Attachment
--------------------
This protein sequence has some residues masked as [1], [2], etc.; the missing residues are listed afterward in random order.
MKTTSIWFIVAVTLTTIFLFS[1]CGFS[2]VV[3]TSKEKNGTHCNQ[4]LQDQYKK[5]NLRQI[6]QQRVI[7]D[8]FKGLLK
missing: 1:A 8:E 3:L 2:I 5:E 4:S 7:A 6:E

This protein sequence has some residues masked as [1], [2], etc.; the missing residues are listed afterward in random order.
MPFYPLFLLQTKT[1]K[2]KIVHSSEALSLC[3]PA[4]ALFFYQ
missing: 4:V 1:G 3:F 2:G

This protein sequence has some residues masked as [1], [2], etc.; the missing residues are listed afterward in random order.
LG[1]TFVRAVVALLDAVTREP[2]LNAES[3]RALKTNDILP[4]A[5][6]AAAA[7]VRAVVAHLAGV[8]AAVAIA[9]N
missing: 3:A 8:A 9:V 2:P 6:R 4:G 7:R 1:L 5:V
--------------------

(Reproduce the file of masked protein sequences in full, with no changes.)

This protein sequence has some residues masked as [1], [2], etc.; the missing residues are listed afterward in random order.
MKTTSIWFIVAVTLTTIFLFS[1]CGFS[2]VV[3]TSKEKNGTHCNQ[4]LQDQYKK[5]NLRQI[6]QQRVI[7]D[8]FKGLLK
missing: 1:A 8:E 3:L 2:I 5:E 4:S 7:A 6:E

This protein sequence has some residues masked as [1], [2], etc.; the missing residues are listed afterward in random order.
MPFYPLFLLQTKT[1]K[2]KIVHSSEALSLC[3]PA[4]ALFFYQ
missing: 4:V 1:G 3:F 2:G

This protein sequence has some residues masked as [1], [2], etc.; the missing residues are listed afterward in random order.
LG[1]TFVRAVVALLDAVTREP[2]LNAES[3]RALKTNDILP[4]A[5][6]AAAA[7]VRAVVAHLAGV[8]AAVAIA[9]N
missing: 3:A 8:A 9:V 2:P 6:R 4:G 7:R 1:L 5:V